Commissioners: All future appointments must be advertised before being filled

Court tables action on GC Historical Commission for now


Gonzales County commissioners voted Monday, May 8, to hold off on making new appointments to Gonzales County Historical Commission — or any other county appointments, including taxing entities — until those positions have been advertised in the Gonzales Inquirer to allow interested citizens an opportunity to apply.

At their last meeting in April, the court discussed developing a method by which they would take more control over the appointment process and, at the same time, better publicize when spots are open on boards, commissions and taxing entities so citizens can take part in the nomination process.

Precinct 2 Commissioner Donnie Brzozowski and Precinct 3 Commissioner Kevin La Fleur both indicated they wanted to require those positions to be advertised in a legal notice before they could be brought before the court.

On Monday, Precinct 4 Commissioner Collie Boatright Jr. said he thinks that, for a taxing entity with an opening, “they have money to be able to use in order to advertise in the paper.”

“However, looking at the Historical Commission and such like that, their funds are limited, so that puts a burden on them when it comes to advertising,” Boatright said.

“I think these non-taxing entities — the county should foot the bill for advertising,” La Fleur added.

Brzozowski said the county should require potential appointees to fill out a form with their name and address; whether they are a county resident; the position they are seeking; committees or boards they’ve served on in the past; committees or boards they are currently serving on; and a brief history of themselves.

“Those are just some things that I think, when we advertise and people come forward, we ought to have those questions answered so when they come before the board, we can have some information about them,” Brzozowski said. “Some of them might be people we know, but some of them may be new people.”

County Judge Pat Davis suggested adding “qualifications” to the list of items to be filled out by the prospective candidates, to which Brzozowski agreed.

“If they're using taxes or tax money, or we're giving them money, and we're appointing these people, I think we ought to have a say so, because in reality, it's a mess that will come back on us,” Brzozowski added.

“We all know how hard it is to get people to volunteer, but also, it is some of our fault, because in a lot of instances, nobody is aware of what is going on with boards and we’re going to have to have a lot more public communication,” La Fleur said.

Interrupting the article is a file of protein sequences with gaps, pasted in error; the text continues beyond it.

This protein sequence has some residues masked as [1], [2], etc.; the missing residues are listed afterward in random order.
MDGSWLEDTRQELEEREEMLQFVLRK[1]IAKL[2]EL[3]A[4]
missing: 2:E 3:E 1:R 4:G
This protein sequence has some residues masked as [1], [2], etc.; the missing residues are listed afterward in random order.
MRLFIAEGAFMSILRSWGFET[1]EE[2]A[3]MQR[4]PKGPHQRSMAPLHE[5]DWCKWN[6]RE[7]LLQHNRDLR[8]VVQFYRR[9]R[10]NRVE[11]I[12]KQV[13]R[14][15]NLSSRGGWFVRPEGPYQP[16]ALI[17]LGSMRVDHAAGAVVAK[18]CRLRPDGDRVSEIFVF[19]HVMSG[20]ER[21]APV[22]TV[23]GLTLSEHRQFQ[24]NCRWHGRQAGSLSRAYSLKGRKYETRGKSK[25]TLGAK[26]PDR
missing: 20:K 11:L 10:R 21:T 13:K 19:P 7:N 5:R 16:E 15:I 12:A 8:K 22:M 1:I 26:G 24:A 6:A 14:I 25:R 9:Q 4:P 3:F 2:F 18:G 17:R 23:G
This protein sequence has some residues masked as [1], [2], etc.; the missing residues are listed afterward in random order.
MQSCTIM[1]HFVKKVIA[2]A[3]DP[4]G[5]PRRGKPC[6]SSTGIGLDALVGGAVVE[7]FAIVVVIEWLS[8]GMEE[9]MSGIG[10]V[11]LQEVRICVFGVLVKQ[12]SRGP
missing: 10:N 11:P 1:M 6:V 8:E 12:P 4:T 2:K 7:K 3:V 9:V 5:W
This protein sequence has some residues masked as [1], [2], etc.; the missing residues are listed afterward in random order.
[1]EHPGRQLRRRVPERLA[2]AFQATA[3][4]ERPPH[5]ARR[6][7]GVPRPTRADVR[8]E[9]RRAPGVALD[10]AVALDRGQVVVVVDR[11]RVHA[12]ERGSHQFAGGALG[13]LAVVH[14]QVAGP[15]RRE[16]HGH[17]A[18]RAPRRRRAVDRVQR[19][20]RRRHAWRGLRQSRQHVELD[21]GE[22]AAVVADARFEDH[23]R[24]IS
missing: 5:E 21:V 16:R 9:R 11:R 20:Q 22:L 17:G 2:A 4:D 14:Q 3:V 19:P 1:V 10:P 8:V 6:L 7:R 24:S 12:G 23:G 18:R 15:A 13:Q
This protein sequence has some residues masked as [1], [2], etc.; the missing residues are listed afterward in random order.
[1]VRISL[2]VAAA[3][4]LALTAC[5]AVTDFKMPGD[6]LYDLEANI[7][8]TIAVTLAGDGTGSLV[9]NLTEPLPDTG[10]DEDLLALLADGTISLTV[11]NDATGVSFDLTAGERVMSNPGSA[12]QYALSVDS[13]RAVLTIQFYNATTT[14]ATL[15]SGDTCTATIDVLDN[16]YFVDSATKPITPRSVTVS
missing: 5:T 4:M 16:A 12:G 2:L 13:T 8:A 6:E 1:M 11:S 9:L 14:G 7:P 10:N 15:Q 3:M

La Fleur said Donald Hoffman, the president of the Rancho Nixon Historical Association, told him he would have liked to have been appointed to the Gonzales County Historical Commission, but was not aware they were looking for new members.

“I think it's fair to everybody that we put it out there where everybody can come and if they want to be on a board, they can put their name in the hat,” Brzozowski said.

“I think it probably be good to if we, as commissioners or judge, maybe attend to some of their meetings, so we can actually see what's going on, too,” Davis added.

County Auditor Becky Weston told commissioners any advertising would be charged to the same budget line item that other legal notice advertising is charged.

Davis asked if his office would be responsible for placing the advertising when a board or commission calls about making an appointment, to which Brzozowski said that the commissioners’ staff could assist as well and that interested parties could pick up the candidate summary document at the Courthouse.

When it came time to consider the appointees for the Historical Commission, Glenda Gordon, who serves as the commission’s co-chair, spoke to the court about the names she had already sent to the court.

“We are volunteers and appointed by you and we are grateful for the amount of money that you have contributed to the Gonzales County Historical Commission each year to continue some of our projects,” Gordon said. “I apologize that I did not have a list together in January as we typically do every two years. These are two-year appointments and I appreciate your allowing me to come to you today with two additional volunteers for this for this commission.”

Gordon had submitted the names of Col. James Kirkwood and Mark Ainsworth. Kirkwood is retired from the U.S. Army living in Georgia, the author of “The History of Black Communities and Settlements in Gonzales County” and he is also involved in preservation of the Terryville Cemetery. Ainsworth lives in Gonzales and is also a director for the Gonzales County Underground Water Conservation District.

“We have added Zoom to our meetings so all of our meetings are posted and open to the public and we also list our Zoom link for that so anyone who is not able to attend physically one of our meetings can still participate,” Gordon said.

Brzozowski said he wanted the court to pass on the appointment until the position was advertised in the newspaper. 

“You're tabling it again? Okay. What am I required to do?” Gordon asked.

“What we’re going to do is we’re going to run it in the paper to see who is interested in being on the Historical Commission and then they’ll come in and you can submit your names that you want,” Brzozowski said.